Sliplining

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Sliplining is one of the oldest methods for trenchless rehabilitation of existing pipelines. Sliplining is used to repair leaks or restore structural stability to an existing pipeline. Sliplining is completed by installing a smaller, "carrier pipe" into a larger "host pipe", grouting the annular space between the two pipes, and sealing the ends. Sliplining has been used since the 1940s.[1] The most common material used to slipline an existing pipe is high density polyethylene (HDPE), but fiberglass reinforced pipe (FRP) and PVC are also common.[2] Sliplining can be used to stop infiltration and restore structural integrity to an existing pipe. The most common size is 0.20m - 1.5m (8"-60"), but sliplining can occur in any size given appropriate access and a new pipe small or large enough to install.

Installation methods[edit]

There are two methods used to install a slipline: continuous and segmental.

Continuous sliplining uses a long continuous pipe, such as HDPE or fusible PVC, that can be welded into continuous pieces of any length. The continuous carrier pipe is pulled through the existing host pipe starting at an insertion pit and continuing to a receiving pit. Either the insertion pit, the receiving pit, or both can be manholes or other existing access points if the size and material of the new carrier pipe can maneuver the existing facilities.

Segmental sliplining is very similar to continuous sliplining. The difference is primarily based on the pipe material used as the new carrier pipe. When using any bell and spigot pipe such as FRP, PVC, or HDPE the individual pieces of pipe are lowered into place, pushed together, and pushed along the existing pipe corridor.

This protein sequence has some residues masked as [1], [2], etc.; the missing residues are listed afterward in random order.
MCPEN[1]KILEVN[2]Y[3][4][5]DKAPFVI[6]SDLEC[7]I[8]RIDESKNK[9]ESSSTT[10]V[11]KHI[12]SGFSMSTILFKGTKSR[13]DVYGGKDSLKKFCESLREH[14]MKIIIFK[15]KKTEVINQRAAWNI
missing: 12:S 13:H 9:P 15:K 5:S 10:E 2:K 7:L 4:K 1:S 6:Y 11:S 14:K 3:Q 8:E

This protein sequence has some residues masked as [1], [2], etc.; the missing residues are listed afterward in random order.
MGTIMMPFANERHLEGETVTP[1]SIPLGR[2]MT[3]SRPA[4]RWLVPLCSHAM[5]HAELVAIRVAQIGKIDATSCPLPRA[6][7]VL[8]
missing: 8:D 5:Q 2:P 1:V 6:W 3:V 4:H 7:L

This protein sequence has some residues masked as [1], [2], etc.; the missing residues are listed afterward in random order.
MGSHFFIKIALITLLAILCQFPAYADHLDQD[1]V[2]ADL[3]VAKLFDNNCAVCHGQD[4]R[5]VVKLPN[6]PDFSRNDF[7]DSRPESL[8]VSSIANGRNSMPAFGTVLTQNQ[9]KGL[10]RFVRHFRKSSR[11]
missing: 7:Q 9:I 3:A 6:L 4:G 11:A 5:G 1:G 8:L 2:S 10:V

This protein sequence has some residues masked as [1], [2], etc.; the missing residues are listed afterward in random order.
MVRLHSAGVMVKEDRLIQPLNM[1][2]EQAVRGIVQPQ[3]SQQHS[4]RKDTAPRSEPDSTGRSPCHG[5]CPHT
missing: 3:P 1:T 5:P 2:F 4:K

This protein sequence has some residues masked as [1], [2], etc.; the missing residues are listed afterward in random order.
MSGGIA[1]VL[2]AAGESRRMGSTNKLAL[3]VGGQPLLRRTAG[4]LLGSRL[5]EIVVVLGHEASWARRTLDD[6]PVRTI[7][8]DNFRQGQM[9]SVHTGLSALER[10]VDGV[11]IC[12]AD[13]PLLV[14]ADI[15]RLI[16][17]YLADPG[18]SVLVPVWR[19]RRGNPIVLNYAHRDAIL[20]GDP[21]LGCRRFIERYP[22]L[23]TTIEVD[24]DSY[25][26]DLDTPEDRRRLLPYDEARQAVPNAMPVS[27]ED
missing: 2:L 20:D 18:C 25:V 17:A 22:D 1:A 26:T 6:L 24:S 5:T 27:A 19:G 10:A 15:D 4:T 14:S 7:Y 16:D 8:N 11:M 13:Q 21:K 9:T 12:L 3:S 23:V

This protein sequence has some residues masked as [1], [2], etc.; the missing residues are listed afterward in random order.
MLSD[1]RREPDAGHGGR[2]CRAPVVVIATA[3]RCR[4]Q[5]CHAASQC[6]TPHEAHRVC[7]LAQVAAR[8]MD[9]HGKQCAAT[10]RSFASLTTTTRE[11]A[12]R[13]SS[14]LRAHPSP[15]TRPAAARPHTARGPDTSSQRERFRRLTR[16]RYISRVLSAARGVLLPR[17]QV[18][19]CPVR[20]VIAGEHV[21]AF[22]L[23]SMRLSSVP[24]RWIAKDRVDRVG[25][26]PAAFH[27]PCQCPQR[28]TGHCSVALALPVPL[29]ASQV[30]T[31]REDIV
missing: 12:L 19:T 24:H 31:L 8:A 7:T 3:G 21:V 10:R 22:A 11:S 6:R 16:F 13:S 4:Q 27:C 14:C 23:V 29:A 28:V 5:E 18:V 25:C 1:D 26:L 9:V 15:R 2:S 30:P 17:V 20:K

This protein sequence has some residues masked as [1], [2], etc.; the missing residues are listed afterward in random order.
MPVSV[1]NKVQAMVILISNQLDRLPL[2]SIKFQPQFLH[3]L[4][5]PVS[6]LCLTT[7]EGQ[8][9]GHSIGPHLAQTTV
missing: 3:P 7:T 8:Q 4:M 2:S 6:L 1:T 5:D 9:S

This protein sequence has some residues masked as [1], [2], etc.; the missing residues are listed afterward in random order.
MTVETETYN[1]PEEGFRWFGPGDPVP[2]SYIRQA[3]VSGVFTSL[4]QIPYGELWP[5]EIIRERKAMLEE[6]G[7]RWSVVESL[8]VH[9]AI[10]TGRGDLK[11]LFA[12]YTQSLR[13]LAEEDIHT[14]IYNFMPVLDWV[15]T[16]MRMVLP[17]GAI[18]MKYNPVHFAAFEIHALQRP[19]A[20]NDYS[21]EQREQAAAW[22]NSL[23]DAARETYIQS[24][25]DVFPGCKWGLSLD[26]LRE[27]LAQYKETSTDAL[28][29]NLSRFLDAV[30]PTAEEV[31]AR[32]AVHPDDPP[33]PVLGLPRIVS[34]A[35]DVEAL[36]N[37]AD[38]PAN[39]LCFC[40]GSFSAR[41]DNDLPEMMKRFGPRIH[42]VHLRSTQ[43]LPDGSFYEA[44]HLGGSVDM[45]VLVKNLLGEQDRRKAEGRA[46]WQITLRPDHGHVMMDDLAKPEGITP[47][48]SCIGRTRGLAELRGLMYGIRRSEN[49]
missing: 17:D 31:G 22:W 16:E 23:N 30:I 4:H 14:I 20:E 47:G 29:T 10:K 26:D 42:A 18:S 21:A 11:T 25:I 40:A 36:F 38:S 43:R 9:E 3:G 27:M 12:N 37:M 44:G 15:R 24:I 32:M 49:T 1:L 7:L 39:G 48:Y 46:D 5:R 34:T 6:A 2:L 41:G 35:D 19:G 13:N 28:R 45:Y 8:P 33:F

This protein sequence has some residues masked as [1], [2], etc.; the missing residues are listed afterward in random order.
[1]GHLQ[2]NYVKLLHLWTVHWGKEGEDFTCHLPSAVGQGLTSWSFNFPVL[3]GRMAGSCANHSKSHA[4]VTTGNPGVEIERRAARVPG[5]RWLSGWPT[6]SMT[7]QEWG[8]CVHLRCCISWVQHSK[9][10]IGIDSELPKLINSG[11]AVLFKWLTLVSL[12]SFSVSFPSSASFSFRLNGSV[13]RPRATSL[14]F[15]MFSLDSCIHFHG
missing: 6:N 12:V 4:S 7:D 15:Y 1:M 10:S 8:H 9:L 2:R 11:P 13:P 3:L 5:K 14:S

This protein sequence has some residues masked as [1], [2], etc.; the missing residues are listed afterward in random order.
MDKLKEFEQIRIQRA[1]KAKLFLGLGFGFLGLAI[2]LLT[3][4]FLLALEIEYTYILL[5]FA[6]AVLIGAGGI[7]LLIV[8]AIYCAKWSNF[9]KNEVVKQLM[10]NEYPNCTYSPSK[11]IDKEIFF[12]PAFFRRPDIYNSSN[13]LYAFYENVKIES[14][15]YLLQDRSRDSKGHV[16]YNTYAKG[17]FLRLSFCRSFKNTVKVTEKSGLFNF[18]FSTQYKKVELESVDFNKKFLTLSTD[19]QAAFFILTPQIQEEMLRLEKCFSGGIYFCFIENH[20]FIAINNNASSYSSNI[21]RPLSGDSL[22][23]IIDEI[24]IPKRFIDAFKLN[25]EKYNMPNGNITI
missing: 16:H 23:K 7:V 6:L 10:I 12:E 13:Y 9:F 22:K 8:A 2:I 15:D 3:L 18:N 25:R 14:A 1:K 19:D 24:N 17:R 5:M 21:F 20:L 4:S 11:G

Using either method the annular space between the two pipes must be grouted. In the case of sanitary sewerlines, the service laterals must be reconnected via excavation.

Advantages[edit]

Sliplining is generally a very cost effective rehabilitation method. It is also very easy to install and requires tools and equipment widely available to any pipeline contractor. Segmental sliplining may not require bypassing of the existing flow.

Limitations[edit]

The new pipe will generally have a significantly reduced cross sectional area because of the size difference between the inside diameter of the existing pipe and the outside diameter of the new pipe, as well as the wall thickness of the new pipe. Sewer laterals must be reconnected via excavation. Installation usually requires excavation at the insertion and receiving pits. Continuous sliplining generally requires bypassing the existing flow.

References[edit]

  1. ^ Mohammed Najafi, PhD, PE and Sanjov Gokhale, PhD, PE, Trenchless Technology (New York: McGraw Hill, 2004), p. 295-311. Available from Water Environment Federation at http://www.e-wef.org/timssnet/static/OM/WPM404.htm
  2. ^ Mohammed Najafi, PhD, PE and Sanjov Gokhale, PhD, PE, Trenchless Technology (New York: McGraw Hill, 2004), p. 295-311. Available from Water Environment Federation at http://www.e-wef.org/timssnet/static/OM/WPM404.htm